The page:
FLEMING ISLAND – Multiple New York Yankee figurines sit atop an overhead shelf, only about a foot from an autographed red, white and black Jacksonville Sharks football. In a tucked away corner of …
FLEMING ISLAND – Multiple New York Yankee figurines sit atop an overhead shelf, only about a foot from an autographed red, white and black Jacksonville Sharks football. In a tucked away corner of the office just next to a floor-to-ceiling window sits a cricket bat, giving clues as to the British West-Indian roots, and the transient, but now static existence of the office’s lone occupant.
Wendell Chindra is the new president of the Clay County Chamber of Commerce. That much is easy to find out. The real question though, is who is Wendell Chindra? That is a much more interesting story.
Chindra is a husband. He is a father of three. He is a businessman. He is, in many ways, the embodiment of the American dream.
He is a 44-year-old native of Princes Town on the small island nation of Trinidad and Tobago, located in the Caribbean Sea, just off the north-eastern coast of Venezuela. Raised by a Hindu father and Muslim mother, Chindra is a Christian, currently a member of Restoration Church of God in Jacksonville, having developed interest in the faith after one of his cousins entered the seminary. His parents, though not Christian themselves, were in line with the morals and values of the Christian church.
Chindra arrived in the United States (Queens, New York) in 1996 to attend Lehman College and study geology with the intent of returning to his native Trinidad to enter the oil industry. He was close to completion of his bachelor’s degree when he was coaxed away from the classroom by a business opportunity in which he says he was “relatively successful.” He worked in the mortgage business, but when the housing crisis of 2008 happened, the bottom fell out. That, he said, is how he ended up moving his family to Jacksonville.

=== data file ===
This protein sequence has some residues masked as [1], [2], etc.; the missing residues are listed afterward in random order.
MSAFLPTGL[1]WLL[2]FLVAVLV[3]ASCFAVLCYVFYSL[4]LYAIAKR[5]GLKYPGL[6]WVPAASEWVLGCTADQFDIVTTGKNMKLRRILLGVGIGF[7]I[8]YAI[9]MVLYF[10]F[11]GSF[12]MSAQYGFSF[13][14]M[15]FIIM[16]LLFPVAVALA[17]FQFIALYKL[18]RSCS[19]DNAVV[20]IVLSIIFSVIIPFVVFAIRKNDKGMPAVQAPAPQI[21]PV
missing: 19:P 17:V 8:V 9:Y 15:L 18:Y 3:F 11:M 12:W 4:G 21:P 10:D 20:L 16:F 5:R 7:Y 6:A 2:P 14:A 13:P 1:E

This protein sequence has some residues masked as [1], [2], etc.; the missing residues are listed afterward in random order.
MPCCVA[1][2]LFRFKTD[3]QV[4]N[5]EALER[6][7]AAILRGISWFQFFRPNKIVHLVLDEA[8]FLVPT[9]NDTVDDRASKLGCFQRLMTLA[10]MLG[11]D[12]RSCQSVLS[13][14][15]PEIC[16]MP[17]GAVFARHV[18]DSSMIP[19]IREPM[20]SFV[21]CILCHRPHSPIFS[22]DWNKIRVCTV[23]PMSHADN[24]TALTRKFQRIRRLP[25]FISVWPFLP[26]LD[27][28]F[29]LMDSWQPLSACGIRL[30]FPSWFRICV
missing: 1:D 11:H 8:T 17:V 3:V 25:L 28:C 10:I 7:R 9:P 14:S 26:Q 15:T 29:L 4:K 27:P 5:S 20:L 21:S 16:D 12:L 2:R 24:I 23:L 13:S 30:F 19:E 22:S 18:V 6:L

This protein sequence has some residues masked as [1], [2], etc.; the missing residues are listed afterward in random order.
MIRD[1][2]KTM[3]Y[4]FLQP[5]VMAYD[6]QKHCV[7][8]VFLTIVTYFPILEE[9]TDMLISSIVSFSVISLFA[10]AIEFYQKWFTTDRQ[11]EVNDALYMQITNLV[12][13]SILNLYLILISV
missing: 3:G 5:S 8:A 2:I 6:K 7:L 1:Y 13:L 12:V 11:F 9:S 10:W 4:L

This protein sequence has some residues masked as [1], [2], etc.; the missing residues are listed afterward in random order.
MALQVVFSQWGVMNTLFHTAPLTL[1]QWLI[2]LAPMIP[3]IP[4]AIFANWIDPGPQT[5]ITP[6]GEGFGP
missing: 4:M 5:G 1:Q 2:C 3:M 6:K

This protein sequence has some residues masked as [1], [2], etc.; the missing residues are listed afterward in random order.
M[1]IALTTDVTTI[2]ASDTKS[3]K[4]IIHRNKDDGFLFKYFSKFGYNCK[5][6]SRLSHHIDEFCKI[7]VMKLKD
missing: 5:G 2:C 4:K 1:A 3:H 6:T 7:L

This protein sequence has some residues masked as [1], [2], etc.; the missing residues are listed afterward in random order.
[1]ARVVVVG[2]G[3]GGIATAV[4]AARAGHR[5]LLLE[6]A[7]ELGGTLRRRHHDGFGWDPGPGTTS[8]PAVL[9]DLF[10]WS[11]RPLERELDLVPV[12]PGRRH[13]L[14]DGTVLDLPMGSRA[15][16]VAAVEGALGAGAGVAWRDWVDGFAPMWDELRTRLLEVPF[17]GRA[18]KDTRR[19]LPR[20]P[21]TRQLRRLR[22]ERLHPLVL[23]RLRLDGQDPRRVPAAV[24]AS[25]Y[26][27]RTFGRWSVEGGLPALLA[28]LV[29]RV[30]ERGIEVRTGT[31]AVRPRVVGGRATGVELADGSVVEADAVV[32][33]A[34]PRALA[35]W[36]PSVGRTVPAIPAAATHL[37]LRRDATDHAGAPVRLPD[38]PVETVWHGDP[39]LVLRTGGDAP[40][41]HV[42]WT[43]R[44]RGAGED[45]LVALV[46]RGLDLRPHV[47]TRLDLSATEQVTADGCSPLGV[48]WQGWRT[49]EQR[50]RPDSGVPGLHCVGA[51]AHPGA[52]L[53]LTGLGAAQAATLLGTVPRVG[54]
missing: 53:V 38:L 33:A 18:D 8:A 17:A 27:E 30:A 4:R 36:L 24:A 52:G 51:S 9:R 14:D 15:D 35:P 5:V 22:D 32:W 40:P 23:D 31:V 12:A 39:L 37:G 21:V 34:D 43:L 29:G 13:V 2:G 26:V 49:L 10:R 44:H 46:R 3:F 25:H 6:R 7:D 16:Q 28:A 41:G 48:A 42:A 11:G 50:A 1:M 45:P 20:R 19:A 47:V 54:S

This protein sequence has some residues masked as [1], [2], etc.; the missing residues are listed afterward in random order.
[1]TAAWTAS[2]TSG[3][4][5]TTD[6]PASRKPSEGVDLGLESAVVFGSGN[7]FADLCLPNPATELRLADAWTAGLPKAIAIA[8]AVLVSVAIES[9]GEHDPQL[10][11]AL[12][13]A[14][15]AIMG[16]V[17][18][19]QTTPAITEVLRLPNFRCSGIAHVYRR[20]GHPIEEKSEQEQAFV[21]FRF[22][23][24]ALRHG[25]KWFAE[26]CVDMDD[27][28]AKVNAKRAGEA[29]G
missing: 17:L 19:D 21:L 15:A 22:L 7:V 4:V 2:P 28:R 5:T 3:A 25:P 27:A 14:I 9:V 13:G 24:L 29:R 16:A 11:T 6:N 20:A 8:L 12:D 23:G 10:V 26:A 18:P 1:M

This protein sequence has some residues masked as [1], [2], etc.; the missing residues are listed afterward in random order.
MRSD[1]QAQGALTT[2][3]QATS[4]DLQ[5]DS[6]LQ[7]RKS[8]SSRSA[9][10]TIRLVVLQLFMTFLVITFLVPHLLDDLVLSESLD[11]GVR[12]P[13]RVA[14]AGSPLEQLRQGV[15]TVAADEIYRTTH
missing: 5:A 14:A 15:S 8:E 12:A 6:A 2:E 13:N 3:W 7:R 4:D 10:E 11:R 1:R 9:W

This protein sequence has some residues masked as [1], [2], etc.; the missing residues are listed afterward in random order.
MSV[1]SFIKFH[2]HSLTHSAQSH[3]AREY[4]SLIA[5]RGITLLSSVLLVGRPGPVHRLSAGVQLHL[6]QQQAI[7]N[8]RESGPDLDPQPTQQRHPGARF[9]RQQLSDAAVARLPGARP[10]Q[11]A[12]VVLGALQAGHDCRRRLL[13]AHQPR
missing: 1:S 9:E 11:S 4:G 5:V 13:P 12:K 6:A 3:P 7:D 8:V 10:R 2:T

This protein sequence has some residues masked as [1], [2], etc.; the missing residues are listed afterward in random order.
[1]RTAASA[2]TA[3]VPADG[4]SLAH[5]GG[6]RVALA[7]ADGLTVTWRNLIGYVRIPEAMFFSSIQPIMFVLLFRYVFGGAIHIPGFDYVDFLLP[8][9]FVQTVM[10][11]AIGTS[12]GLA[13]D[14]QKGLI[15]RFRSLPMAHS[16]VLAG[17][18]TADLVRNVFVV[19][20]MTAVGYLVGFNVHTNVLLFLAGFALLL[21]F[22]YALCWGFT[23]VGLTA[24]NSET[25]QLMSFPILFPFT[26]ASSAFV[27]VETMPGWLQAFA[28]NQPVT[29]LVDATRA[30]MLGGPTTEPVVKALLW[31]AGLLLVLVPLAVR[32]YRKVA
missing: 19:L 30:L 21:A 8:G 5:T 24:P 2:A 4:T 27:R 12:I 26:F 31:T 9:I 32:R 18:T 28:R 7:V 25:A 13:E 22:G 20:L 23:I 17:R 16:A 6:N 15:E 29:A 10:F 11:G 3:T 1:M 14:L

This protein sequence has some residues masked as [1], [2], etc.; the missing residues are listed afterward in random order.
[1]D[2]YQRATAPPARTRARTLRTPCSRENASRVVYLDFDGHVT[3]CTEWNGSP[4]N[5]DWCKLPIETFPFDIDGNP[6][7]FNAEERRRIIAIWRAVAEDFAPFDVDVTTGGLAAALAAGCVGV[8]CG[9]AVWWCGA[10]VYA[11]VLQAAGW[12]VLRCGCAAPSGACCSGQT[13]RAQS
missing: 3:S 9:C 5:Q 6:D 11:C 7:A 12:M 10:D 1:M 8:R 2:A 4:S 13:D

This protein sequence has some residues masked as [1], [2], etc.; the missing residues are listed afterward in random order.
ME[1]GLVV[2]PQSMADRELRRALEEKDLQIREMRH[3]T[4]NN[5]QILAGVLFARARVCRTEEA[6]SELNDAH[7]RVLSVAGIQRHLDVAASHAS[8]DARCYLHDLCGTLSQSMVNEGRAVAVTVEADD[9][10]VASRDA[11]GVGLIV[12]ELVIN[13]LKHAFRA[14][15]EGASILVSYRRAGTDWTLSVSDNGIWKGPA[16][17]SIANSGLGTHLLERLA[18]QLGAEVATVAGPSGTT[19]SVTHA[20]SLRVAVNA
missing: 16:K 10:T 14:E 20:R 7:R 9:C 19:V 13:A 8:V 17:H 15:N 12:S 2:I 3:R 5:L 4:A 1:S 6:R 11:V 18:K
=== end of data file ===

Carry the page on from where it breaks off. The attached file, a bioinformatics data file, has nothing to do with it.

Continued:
He went back to school, this time at Jacksonville University, but there was no geology program there.
“I liked political science, so I ended up doing a social science degree with a minor in political science, then I did a graduate degree in Public policy,” Chindra said. Due to his experience in the financial sector and in business, he then began working at Merrill Lynch as a financial advisor.
In October of 2018, he was hired as the director of operations for the CCOC (Clay Chamber of Commerce). In December of the same year, the then president of the CCOC resigned, opening the door for Chindra’s foray into leadership.
“I ran the chamber with the, at that time, Chairman of the Board Amy Pope-Wells, (current district 3 U.S. congressional candidate)” he said. “We did the day-to-day together for about six months with the new staff.”
After being the Director of operations for one year and one day, Chindra was offered the position of president.
“I was on the job training,” Chindra said. “For one year, and one day. After talking to my wife and praying about it, I decided to accept.”
Impressed with Chindra, the fifteen board members of the CCOC voted to make Chindra the president.
He is driven and wants to see Clay county develop into what he knows it can become.
In the short term, his biggest goal is to regain the trust of the community. He wants to see more business with the chamber of commerce stickers on their windows and doors.
In the long term, he wants the county to come to a place where they can lead the conversation on advancements and not just follow Jacksonville's and Duvall county’s leads. He believes that becoming a smart city is something to which Clay can aspire down the road. For that to happen, the conversation needs to be started. He believes that Clay can be and needs to be that starter.
Chindra is working hard at his current post, which comes with a three-year contract. Besides that, being a man of faith, he is also working towards a doctorate in Ministry from Pentecostal, Theological Seminary in Cleveland, Tennessee. He wants to serve his community in every possible way.
Chindra looks fondly on Clay County and has great hope for its future.
“I think for too long in Clay County, they’ve been at the base level. They’ve been the stepchild to Jacksonville. I think its own way it's unique. It’s an amazing place.”